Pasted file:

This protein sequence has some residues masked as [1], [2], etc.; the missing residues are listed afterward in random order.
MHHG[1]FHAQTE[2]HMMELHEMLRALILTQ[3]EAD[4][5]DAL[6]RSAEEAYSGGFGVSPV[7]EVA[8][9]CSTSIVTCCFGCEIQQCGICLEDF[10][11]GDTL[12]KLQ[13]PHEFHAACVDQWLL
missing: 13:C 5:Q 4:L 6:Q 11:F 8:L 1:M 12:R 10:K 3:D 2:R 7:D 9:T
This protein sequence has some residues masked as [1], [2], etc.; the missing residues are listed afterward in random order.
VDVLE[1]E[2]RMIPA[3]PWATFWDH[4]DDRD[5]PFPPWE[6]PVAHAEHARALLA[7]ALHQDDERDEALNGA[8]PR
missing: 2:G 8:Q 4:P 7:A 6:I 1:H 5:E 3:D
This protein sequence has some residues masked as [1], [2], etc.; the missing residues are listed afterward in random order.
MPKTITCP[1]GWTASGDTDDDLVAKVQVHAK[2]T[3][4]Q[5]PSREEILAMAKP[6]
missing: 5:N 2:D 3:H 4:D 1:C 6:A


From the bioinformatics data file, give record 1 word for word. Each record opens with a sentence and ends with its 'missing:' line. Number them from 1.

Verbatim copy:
This protein sequence has some residues masked as [1], [2], etc.; the missing residues are listed afterward in random order.
MHHG[1]FHAQTE[2]HMMELHEMLRALILTQ[3]EAD[4][5]DAL[6]RSAEEAYSGGFGVSPV[7]EVA[8][9]CSTSIVTCCFGCEIQQCGICLEDF[10][11]GDTL[12]KLQ[13]PHEFHAACVDQWLL
missing: 13:C 5:Q 4:L 6:Q 11:F 8:L 1:M 12:R 10:K 3:D 2:R 7:D 9:T